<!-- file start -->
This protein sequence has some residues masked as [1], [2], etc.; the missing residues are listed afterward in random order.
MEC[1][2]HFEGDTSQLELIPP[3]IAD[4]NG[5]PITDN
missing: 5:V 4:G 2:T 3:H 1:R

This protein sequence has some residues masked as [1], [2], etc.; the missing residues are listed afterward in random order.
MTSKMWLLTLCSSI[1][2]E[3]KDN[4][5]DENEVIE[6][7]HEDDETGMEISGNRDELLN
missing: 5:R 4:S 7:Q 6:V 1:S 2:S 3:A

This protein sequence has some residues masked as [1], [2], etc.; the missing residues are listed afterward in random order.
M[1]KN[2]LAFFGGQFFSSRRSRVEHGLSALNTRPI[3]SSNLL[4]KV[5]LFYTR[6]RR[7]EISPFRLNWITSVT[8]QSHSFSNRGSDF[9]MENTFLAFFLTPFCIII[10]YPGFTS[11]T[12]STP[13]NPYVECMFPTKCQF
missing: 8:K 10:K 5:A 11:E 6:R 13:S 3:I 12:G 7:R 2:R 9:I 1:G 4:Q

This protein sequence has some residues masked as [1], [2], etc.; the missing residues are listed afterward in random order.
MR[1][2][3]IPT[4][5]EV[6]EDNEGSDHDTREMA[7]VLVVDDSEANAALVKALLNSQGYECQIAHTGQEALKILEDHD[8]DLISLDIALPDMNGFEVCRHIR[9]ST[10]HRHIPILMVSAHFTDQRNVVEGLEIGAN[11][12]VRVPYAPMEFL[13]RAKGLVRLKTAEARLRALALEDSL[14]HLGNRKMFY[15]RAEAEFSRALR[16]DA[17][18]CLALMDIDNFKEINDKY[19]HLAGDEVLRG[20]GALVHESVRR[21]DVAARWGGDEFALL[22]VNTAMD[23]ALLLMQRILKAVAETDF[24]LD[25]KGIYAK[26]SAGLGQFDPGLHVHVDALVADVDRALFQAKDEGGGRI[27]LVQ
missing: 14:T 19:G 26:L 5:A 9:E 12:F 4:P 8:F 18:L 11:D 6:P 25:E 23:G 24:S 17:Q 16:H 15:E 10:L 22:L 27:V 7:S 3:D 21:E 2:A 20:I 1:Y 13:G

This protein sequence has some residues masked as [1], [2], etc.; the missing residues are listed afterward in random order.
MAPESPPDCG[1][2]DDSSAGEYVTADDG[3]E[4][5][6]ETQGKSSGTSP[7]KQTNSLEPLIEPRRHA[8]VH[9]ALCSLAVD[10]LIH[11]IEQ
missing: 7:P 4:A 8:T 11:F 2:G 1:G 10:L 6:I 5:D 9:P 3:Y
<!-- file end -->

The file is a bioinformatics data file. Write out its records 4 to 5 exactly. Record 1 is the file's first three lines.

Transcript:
This protein sequence has some residues masked as [1], [2], etc.; the missing residues are listed afterward in random order.
MR[1][2][3]IPT[4][5]EV[6]EDNEGSDHDTREMA[7]VLVVDDSEANAALVKALLNSQGYECQIAHTGQEALKILEDHD[8]DLISLDIALPDMNGFEVCRHIR[9]ST[10]HRHIPILMVSAHFTDQRNVVEGLEIGAN[11][12]VRVPYAPMEFL[13]RAKGLVRLKTAEARLRALALEDSL[14]HLGNRKMFY[15]RAEAEFSRALR[16]DA[17][18]CLALMDIDNFKEINDKY[19]HLAGDEVLRG[20]GALVHESVRR[21]DVAARWGGDEFALL[22]VNTAMD[23]ALLLMQRILKAVAETDF[24]LD[25]KGIYAK[26]SAGLGQFDPGLHVHVDALVADVDRALFQAKDEGGGRI[27]LVQ
missing: 14:T 19:G 26:L 5:A 9:E 12:F 4:P 8:F 18:L 11:D 6:P 25:E 23:G 24:S 17:Q 16:H 15:E 10:L 22:L 27:V 7:S 3:D 21:E 2:A 20:I 1:Y 13:G

This protein sequence has some residues masked as [1], [2], etc.; the missing residues are listed afterward in random order.
MAPESPPDCG[1][2]DDSSAGEYVTADDG[3]E[4][5][6]ETQGKSSGTSP[7]KQTNSLEPLIEPRRHA[8]VH[9]ALCSLAVD[10]LIH[11]IEQ
missing: 7:P 4:A 8:T 11:F 2:G 1:G 10:L 6:I 5:D 9:P 3:Y